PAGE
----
Incremental Value of Objective Frailty Assessment to Predict Mortality in Elderly Patients Hospitalized for Heart Failure.
J Card Fail. 2018 Jul 12;:
Authors: Tanaka S, Kamiya K, Hamazaki N, Matsuzawa R, Nozaki K, Maekawa E, Noda C, Yamaoka-Tojo M, Matsunaga A, Masuda T, Ako J
BACKGROUND: The impact of frailty on long-term prognosis in patients with heart failure (HF) remains unclear, and there is no simple and objective assessment for it. This study was performed to examine the association between frailty score and clinical outcome in elderly patients hospitalized for HF.
METHODS AND RESULTS: A retrospective cohort study was performed in 603 elderly patients with HF (mean age: 75±6 years, 378 men; 62.7%). Frailty was measured by a composite of four markers combined into a frailty score (possible range 0-12): gait speed, handgrip strength, serum albumin, and activities of daily living status. The patient population was divided into two groups with frailty score <5 (non-frail) or ≥5 (frail). The endpoint was all-cause mortality. Over a mean follow-up period of 1.7±0.5 years, 89 patients died. Following adjustment for several pre-existing factors associated with prognosis, the frailty score (hazard ratio [HR]: 1.11; p=0.014) and frailty (HR: 1.75; p=0.036) were independently associated with all-cause mortality. The inclusion of frailty score significantly increased both continuous net reclassification improvement (0.341; p=0.002) and integrated discrimination improvement (0.016; p=0.039) for all-cause mortality.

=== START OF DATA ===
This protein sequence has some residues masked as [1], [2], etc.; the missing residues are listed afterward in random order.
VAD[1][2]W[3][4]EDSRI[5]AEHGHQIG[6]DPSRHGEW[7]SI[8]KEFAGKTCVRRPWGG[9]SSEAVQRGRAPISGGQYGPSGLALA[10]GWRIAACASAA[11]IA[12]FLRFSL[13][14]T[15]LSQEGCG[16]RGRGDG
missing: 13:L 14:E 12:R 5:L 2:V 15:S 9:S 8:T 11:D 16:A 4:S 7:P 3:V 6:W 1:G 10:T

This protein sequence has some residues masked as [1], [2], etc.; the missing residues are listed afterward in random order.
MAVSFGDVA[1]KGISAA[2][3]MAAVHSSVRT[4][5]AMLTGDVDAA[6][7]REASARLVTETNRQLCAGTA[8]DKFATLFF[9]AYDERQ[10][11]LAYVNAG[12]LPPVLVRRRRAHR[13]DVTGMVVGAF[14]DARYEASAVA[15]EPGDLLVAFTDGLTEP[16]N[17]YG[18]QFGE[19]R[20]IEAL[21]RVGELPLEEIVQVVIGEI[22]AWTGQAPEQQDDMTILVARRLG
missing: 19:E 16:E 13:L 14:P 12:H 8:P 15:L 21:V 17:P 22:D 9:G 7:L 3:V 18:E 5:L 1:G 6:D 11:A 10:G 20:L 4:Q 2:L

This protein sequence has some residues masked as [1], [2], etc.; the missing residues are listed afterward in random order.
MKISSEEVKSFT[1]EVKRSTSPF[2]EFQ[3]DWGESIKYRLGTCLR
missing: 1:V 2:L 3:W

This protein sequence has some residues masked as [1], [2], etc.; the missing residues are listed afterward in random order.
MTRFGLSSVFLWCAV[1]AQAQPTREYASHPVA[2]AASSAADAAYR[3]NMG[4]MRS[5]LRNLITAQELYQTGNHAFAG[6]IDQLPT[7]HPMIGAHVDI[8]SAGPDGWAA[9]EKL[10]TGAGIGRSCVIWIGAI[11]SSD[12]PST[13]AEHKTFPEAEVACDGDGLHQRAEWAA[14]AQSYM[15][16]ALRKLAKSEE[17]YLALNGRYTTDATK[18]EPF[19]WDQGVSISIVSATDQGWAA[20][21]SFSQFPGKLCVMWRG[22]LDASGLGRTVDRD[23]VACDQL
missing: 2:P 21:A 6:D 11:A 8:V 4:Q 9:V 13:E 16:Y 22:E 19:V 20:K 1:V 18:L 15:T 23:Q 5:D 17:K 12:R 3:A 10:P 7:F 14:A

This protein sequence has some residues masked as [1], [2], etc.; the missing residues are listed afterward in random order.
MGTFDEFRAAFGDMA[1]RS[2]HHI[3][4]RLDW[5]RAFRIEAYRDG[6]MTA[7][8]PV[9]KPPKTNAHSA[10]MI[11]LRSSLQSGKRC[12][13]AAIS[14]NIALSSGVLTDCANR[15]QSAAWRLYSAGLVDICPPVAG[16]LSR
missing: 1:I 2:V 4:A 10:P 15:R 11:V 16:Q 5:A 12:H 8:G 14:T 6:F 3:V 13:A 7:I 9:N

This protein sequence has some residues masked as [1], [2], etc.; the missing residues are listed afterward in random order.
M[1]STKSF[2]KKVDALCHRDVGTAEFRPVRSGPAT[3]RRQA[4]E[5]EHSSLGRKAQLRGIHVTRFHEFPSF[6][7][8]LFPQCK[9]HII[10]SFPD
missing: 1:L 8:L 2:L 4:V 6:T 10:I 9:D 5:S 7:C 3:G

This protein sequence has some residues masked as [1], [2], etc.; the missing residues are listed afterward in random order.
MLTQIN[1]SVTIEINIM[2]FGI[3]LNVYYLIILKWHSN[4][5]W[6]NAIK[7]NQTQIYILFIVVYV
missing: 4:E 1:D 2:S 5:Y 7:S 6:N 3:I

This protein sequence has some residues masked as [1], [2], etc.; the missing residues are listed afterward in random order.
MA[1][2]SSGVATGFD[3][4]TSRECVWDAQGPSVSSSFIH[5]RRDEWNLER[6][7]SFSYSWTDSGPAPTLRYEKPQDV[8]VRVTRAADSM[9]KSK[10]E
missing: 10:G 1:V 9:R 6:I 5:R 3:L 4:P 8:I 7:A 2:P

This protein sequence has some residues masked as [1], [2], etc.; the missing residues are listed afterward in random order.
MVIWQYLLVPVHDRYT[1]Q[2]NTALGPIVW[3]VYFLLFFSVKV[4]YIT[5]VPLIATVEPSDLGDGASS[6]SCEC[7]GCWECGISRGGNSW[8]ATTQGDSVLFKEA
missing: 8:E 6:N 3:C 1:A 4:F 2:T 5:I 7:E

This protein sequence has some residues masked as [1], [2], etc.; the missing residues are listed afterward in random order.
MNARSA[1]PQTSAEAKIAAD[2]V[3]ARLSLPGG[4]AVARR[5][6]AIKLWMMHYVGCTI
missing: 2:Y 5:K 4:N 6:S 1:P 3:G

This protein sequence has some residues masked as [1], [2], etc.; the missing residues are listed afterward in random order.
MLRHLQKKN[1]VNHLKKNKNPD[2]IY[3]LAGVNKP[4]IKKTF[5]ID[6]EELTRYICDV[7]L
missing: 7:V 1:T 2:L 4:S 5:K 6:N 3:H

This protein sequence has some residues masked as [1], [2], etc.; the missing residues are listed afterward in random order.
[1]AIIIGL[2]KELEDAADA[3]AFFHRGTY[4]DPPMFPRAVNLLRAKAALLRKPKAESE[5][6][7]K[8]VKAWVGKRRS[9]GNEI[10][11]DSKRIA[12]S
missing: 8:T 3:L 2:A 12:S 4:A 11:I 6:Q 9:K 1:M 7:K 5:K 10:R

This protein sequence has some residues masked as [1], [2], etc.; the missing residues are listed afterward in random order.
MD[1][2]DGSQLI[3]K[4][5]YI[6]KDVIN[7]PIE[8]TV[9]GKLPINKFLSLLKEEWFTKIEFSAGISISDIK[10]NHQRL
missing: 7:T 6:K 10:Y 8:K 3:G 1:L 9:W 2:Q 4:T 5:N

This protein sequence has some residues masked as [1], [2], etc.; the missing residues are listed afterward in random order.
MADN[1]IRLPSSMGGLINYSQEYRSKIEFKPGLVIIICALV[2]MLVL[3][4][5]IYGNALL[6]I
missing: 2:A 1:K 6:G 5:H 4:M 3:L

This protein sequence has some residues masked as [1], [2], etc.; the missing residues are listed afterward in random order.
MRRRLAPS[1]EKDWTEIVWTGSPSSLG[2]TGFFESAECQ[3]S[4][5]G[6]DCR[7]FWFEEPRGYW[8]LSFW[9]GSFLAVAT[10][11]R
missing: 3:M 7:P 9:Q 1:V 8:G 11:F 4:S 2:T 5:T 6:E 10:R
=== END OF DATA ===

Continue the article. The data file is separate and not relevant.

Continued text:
CONCLUSIONS: A simple and objective frailty score was associated with health outcome in elderly patients hospitalized for HF.
PMID: 30010026 [PubMed - as supplied by publisher]